Methodology: Inclusion criteria consisted of: i) articles reporting randomised controlled studies (RCTs) and cohort studies; ii) for study population, patients aged 6 to 15 years with any degree of myopia, no significant co-pathology, no history of ocular surgeries, or no systemic disease associated with impaired or abnormal wound healing; iii) as intervention, eyes treated by orthokeratology versus control. Axial length change and dropout rates during the two-year follow-up were assessed as the primary outcomes. The mean axial length change and myopia control rate (treatment slowed axial elongation compared to control) during the treatment were used to assess efficacy. The number of patients who terminated the study early for any reason during the treatment (dropout rate) determined the acceptability.

Studies describing the comparative outcomes of orthokeratology and controls were identified through a systematic literature search (up to 1 November, 2014) in Medline, Embase, and the Cochrane Library. Ongoing trials were retrieved by searching the World Health Organization International Clinical Trials Registry Platform and ClinicalTrials.gov. Language restrictions were not used. Reference lists of the included articles were searched to find additional information about relevant studies. The quality of the trials was assessed using the Jadad scale for randomised, controlled studies and the Newcastle-Ottawa Scale (NOS) for non-randomised cohort studies. In the meta-analysis, weighted mean difference (WMD), odds ratios (ORs), and ninety-five per cent confidence intervals (CIs) were calculated. A P value of less than 0.05 was considered statistically significant. The chi-square and ?2 statistics were determined for assessment of heterogeneity between studies.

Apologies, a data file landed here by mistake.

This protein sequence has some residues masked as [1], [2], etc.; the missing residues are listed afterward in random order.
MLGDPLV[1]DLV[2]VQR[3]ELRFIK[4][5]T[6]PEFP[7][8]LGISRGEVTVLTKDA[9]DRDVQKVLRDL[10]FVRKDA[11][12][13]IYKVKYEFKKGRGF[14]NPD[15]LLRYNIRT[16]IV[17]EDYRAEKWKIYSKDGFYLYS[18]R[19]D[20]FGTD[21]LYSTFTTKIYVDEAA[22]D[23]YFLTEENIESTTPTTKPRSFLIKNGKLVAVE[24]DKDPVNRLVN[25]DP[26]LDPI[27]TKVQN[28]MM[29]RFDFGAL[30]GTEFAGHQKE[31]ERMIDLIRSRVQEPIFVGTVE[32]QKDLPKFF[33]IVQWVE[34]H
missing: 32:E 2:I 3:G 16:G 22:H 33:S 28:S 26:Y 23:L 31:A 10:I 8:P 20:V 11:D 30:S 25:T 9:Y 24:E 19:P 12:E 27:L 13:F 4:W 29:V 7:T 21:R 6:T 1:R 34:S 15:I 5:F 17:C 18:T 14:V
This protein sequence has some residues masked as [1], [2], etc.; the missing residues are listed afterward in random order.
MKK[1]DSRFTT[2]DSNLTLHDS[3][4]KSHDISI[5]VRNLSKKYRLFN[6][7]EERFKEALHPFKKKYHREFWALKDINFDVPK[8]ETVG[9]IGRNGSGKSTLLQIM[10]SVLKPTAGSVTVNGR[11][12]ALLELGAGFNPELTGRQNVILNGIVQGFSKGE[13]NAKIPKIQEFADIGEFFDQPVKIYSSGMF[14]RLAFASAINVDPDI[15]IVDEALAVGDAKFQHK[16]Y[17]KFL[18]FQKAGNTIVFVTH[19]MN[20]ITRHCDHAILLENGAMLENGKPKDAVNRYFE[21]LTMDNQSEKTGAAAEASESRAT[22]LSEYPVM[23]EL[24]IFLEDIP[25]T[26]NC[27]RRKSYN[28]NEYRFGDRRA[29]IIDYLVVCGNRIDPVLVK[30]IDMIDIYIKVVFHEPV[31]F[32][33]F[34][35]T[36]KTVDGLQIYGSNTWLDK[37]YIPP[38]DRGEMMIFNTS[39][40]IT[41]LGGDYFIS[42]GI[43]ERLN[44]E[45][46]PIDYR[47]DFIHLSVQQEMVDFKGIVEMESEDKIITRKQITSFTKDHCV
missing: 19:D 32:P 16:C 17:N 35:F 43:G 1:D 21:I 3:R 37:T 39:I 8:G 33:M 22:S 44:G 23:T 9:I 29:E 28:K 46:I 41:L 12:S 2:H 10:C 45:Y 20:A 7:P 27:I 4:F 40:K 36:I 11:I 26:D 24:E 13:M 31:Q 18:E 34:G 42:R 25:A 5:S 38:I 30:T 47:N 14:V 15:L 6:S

Applicability/external validity: Regarding the external validity, the authors reported some limitations which need to be considered when using the finding externally. First, the sample size of included studies was relatively small, and this may lead to deviation or failure to detect actual differences. Some considerable parameters, including age and the dioptric refractive error, which might influence myopic control by OK, were not analysed, due to the lack of data. Finally, studies were identified as having short years follow-up.

Geographic focus: this review focuses on Asian and Caucasian ethnicities groups.

Summary of quality assessment:

Overall, medium confidence was attributed to the conclusions about the effects of this study. Although authors used appropriate methods to analyse findings of included studies, searches of the literature were not comprehensive enough to ensure that all potentially relevant studies were identified. In addition, it is not clear if two authors independently screened studies for inclusion in the review, increasing potential publication bias within the study.

Publication Source:

Wen D, Huang J, Chen H, Bao F, Savini, G, Calossi A, Wang Q. Efficacy and acceptability of orthokeratology for slowing myopic progression in children: a systematic review and meta-analysis. J Ophthalmol. 2015; 2015: 360806.